Recovery

Thursday, February 23rd, 2012

Standing kid!

Happy kid!

Sorry I have not posted sooner. We’ve been busy bees over here lately (including dealing with an outbreak of bees in our living room). Laelia’s recovery has gone a bit better than I expected mostly because I expected the worst. It’s been three weeks since knee surgery and she’s still a bit tender. Laelia’s  been getting physical therapy every day (at home by me) and doing  hundreds of steps a day using her crutches. In order to do that I had to redo her heels. She’s straighter now, and that has made her slight leg difference more noticeable. Three attempts later I think we finally found a good height for both heels using wooden dominoes and duct tape. Of course this will all change again in a couple weeks when she gets her leg braces.

 

On March 5th we’ll be in Philly getting casts  off and putting  KAFOs on. She’ll have to wear the KAFOs (leg braces) 24/7, even to bed. That will be hard, but we’ll get through it.

Laelia got a card in the mail the other day from all her Cubbie friends at Cubbie club. So cute! She also got cards from her school friends. Laelia was approved to go back to preschool, but only for two hours a day (and no bus service there).  Her friends had missed her! It was so adorable!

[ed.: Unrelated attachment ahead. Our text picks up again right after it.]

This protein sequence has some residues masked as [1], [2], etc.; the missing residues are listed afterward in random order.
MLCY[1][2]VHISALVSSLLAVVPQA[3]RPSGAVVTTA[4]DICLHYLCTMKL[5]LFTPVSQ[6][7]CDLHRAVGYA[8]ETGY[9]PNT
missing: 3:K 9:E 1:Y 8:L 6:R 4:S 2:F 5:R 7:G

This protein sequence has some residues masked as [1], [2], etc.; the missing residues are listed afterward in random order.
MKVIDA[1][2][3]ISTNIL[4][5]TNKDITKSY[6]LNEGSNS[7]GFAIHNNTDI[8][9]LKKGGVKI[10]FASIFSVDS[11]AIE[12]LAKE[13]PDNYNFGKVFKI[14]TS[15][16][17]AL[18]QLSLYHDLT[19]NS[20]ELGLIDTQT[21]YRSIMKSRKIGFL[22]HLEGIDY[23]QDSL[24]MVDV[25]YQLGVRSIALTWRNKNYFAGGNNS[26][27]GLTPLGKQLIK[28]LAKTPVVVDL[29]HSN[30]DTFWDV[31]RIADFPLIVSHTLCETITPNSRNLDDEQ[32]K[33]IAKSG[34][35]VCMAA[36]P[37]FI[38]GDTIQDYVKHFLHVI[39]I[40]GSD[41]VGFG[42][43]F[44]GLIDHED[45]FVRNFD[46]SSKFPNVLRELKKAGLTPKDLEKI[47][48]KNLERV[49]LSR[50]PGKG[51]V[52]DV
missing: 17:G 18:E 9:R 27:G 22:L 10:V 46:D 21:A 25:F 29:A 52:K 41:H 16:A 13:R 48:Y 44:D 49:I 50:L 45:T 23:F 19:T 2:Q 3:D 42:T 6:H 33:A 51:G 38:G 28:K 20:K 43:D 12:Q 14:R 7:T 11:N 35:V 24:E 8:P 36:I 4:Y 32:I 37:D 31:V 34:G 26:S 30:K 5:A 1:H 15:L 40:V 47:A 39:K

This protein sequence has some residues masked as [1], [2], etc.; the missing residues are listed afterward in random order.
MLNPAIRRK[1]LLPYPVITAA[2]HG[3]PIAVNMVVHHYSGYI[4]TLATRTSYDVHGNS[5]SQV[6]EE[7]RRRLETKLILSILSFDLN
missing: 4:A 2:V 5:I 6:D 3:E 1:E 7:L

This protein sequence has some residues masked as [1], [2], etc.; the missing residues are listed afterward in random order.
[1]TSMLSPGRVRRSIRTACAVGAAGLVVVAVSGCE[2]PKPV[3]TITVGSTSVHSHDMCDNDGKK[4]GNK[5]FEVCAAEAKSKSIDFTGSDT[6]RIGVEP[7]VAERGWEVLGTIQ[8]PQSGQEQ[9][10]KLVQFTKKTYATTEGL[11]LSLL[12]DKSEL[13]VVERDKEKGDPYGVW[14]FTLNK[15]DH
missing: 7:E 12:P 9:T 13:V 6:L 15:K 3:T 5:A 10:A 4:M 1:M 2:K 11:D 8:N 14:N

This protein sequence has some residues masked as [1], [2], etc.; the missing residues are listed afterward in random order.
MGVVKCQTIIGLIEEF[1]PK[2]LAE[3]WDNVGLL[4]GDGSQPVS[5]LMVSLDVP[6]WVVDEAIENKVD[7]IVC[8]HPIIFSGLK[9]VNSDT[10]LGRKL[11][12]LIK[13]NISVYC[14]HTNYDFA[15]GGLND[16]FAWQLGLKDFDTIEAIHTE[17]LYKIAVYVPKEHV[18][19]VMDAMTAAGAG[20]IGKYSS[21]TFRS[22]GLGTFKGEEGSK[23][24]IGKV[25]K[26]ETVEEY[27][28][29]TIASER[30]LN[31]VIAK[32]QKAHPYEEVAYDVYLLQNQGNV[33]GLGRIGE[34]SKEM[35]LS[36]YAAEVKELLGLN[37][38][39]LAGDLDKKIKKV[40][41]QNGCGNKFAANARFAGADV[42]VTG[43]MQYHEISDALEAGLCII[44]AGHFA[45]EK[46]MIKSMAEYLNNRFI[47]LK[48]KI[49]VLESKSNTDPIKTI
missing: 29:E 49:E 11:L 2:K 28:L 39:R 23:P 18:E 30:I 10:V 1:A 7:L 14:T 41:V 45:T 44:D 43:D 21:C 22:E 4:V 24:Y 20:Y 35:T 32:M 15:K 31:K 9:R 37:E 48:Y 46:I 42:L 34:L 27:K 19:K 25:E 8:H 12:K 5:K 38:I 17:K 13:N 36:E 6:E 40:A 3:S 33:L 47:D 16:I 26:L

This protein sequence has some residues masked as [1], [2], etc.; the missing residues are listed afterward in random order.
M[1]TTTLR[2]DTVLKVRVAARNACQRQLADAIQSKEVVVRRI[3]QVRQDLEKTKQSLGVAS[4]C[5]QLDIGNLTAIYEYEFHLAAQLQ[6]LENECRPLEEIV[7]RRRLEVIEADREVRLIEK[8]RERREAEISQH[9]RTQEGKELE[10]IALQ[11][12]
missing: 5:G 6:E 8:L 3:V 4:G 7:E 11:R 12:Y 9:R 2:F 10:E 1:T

Our two biggest issues during Laelia’s recovery were hair and eating. Okay so physical therapy and pain management are the real two issues, but those were expected. Eating and hair were  just hard for no reason.  She hated taking her medicine. I hid it in everything: yogurt, ice cream, smoothies, pudding, apple sauce, etc. It had a strawberry flavor already so that limited the things I hid it in. Giving it to her straight made her throw up (a gag reflex), and putting it in her food just made eating suck.  Laelia was too darn smart about it too. She would finally eat only the yogurts I brought her so she was eating like five yogurts a day. After a week (we gave her meds for six days)  she said, “I knew the medicine was in the yogurt, Mama.” Then she rattled off  every food item I’d ever hidden medicine in. I asked her if she knew because she could taste it. She told me, “I  didn’t taste it, but I knew because of your face. And you made me eat every bite.” But the reason she never confirmed it with me was because she was afraid if she knew it was in there for sure she’d have a gag reflex and  throw up. Smart kid.